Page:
When I was in middle school, I had severe pain in my hips. When I would go to doctors, they wouldn’t believe me. It wasn’t until about two years later that a chiropractor took x-rays and we discovered that my hips were crooked – my right one higher and more forward than my left. The relief of validation, that the pain I was experiencing was not “in my head”, consumed me. And although some of my anger settled, I was still incredibly frustrated with the doctors. Why should I trust doctors to take my pain seriously in the future? I went to them needing help, but they did not believe me.
I was bullied periodically throughout my childhood, but the worst of it was during my freshman year of high school. The specific details are not important, but it was by one person at school whose opinion mattered a lot to me, and it happened every day for the entire school year. The hardest part was that it was almost always done in front of my best friends. My friends would just laugh it off, like a joke. And if it wasn’t around them, it was around other students. And even though it happened at least once a day for a whole year, I only remember two times where a friend stood up for me. Still, I am very grateful for those two times.
Right before my chemistry final exam freshman year, I was studying on the floor of a hallway. With a group of his friends, he came up to mend started saying really hurtful things. For the first time, I broke down crying in front of him. He and his friends walked away laughing, leaving me sobbing on the floor with my face in my hands. One friend came and sat with me. My friend, who wasn’t aware of anything that had been going on, thought I was crying out of test stress and sat with me while I composed myself. Words can’t convey how much it meant to me to have someone with me in that moment.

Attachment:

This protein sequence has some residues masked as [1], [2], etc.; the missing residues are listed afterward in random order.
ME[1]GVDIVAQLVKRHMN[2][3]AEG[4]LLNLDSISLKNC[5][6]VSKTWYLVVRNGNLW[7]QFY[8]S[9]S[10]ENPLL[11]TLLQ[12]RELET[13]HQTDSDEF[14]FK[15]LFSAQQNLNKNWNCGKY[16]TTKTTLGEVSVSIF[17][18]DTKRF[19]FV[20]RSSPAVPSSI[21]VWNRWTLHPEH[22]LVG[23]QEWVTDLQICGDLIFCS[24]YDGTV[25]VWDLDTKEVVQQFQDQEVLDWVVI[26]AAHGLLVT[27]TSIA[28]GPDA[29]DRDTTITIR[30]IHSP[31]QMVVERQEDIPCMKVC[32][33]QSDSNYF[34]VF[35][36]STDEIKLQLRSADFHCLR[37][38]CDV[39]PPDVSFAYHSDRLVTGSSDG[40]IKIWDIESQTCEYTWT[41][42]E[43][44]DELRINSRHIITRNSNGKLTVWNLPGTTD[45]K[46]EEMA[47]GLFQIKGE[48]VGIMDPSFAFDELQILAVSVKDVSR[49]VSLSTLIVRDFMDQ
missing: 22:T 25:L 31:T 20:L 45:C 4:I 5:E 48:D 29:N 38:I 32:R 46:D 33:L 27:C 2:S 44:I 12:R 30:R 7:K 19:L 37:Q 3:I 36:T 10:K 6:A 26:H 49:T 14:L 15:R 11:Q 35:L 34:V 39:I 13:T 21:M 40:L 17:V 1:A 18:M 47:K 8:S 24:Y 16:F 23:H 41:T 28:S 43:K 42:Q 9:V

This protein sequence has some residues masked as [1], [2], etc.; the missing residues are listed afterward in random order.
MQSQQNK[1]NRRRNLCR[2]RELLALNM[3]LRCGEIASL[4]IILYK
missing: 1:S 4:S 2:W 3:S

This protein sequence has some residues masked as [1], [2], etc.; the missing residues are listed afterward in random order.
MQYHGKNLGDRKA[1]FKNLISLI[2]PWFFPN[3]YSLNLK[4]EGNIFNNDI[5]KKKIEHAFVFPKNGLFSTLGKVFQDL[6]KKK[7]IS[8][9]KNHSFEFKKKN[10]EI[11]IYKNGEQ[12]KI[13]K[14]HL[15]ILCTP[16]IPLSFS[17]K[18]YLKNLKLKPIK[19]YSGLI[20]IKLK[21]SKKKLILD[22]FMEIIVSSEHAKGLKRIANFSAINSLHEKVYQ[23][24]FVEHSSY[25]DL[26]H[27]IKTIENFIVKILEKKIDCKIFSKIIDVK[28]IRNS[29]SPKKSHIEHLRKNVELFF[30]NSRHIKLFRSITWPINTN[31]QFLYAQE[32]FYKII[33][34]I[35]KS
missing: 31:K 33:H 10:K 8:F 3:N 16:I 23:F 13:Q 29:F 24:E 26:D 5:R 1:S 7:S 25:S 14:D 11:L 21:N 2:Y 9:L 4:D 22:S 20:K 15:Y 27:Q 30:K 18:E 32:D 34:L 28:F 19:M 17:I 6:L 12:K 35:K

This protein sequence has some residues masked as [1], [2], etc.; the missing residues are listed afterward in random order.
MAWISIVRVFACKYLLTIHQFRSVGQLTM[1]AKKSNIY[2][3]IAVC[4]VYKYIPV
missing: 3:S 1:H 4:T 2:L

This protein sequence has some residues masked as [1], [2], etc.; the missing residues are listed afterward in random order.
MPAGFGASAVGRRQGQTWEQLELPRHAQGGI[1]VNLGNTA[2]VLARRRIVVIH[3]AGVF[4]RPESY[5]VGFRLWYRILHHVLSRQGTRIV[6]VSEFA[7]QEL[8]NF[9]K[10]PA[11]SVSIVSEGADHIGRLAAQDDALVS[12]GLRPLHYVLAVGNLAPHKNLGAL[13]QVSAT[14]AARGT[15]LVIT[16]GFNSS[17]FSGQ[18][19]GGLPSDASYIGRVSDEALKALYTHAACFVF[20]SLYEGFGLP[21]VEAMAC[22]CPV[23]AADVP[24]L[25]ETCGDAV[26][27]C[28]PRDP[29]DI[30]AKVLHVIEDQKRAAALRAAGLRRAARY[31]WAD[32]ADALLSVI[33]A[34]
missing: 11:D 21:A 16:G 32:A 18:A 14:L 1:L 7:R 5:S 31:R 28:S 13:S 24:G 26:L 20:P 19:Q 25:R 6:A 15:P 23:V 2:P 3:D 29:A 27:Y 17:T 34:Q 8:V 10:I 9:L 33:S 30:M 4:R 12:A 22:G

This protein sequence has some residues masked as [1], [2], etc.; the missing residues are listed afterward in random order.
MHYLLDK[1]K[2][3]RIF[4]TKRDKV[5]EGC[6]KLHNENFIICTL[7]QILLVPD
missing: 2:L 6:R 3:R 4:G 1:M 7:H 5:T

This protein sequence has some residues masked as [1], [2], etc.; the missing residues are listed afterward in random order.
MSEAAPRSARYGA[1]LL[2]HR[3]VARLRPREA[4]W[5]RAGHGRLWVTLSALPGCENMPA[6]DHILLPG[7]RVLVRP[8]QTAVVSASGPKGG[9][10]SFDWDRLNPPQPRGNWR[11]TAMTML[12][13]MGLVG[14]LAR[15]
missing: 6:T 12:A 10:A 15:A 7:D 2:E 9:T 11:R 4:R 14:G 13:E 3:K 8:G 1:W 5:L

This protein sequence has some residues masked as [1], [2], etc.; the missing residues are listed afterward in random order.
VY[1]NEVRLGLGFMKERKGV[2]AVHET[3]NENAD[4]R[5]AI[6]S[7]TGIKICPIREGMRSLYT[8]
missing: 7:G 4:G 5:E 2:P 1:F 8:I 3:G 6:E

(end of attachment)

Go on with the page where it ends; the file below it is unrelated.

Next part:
I am very fortunate to have never been the victim of sexual assault. I’ve had scary situations, and I am extremely grateful for the people who were around me in those moments who’ve prevented anything awful from happening. To some extent, I can relate to people who think others won’t believe them. I’ve been in situations where it felt like no one believed me, and where I’ve felt like I had no one. I’ve also sat with and consoled friends while they opened up about their sexual trauma, and each time my heart broke when they spoke to their emptiness and loneliness. It has always been so clear to me that it was not their fault, and they didn’t deserve what happened.
And that’s why I work to support survivors of sexual violence. I distinctly remember the times when I’ve felt utterly alone, which makes me extremely grateful for the times when I’ve had someone, and I am now doing research on the treatment of PTSD. I know that there’s a lot of bad in this world and I just want to be part of the good, in any way I can. Over the past few years I learned no one should ever feel alone, and no one ever really is.
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